• Subacute. This has a high morbidity (sickness) rate but a lower mortality rate of 10 to 30 per cent. There are less severe respiratory signs of rales, coughing with expulsion of caseous matter, mucoid nasal discharge, gasping and infra-orbital sinus swelling. There is often conjunctivitis with severe lacrimation (eye discharge) and eyelids matted together. On post mortem, mucus, which may be bloodstained, is found with membranes in the upper respiratory tract. Death is normally by suffocation

  • Mild or chronic. This has a low morbidity (sickness) rate of five per cent. The bird is drowsy with signs of conjunctivitis, squinting eyes and bronchitis combined with a cough. There is often a concurrent infection with coryza. Egg production may drop 10 per cent. On post mortem, false membranes are seen in the upper respiratory tract, which may cause death.


The ILT virus is released from the respiratory tract and followed by rapid airborne transmission among birds in close contact, such as cage or pen mates. The virus enters the bird through the eye, nose or mouth. The coughed-up mucus and blood contains the virus and is another way that the disease quickly spreads.

In the past, most outbreaks have been traced to the movement of poultry, people and equipment. However, if environmental conditions are suitable, windborne spread may also be a factor.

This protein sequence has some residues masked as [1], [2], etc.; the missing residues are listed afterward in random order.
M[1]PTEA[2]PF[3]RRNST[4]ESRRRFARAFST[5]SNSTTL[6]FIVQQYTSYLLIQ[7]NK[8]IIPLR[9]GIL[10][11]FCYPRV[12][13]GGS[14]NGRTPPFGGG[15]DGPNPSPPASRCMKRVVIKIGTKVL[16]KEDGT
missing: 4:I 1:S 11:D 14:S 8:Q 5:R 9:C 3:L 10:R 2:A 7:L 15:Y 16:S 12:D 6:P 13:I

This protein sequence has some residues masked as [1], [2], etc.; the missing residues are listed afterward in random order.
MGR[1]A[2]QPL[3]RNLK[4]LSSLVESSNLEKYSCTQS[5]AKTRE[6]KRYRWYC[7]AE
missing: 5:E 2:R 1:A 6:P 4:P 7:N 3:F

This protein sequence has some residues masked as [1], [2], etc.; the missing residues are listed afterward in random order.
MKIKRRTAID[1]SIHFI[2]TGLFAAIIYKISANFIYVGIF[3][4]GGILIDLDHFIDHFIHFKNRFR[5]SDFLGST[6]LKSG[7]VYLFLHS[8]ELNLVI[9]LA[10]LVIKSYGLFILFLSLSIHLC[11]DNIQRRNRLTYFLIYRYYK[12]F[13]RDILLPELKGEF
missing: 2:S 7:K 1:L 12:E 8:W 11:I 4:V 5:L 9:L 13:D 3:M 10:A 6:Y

The virus depends on a transporting agent to spread. The virus is not transmitted through the egg, so chickens are not infected at hatching. The virus can be spread via the following means:

  • The introduction of infected birds. This includes the introduction of affected birds, carrier birds or birds that are incubating the disease at the time of introduction. Carriers of the wild strains of ILT can shed the virus at times of stress, infecting susceptible in-contact birds

  • People and contaminated equipment. These can introduce infection into any flock. Contaminated crates and feed trucks are known sources of infection. People who are in contact with infected birds and, on the same day, with susceptible flocks may transfer the disease if they do not take suitable precautions

  • Airborne spread. ILT’s airborne spread depends on the prevailing conditions. There is rapid airborne transmission among birds in close contact. The virus often requires mechanical transfer to cove r even short distances, such as from one building to another. However, birds in sheds close to roads may even be infected by diseased birds being transported down the road. Under conditions such as cloud cover, humidity, showers and gusty winds, the ILT virus can easily cover 500 metres and possibly much further. Small feathers and shed dust are ideal transporting agents

  • Litter and manure. The ILT virus can survive in the birds´ environment for periods of time, and transmission may occur when susceptible birds are placed in a recently contaminated but uncleaned environment.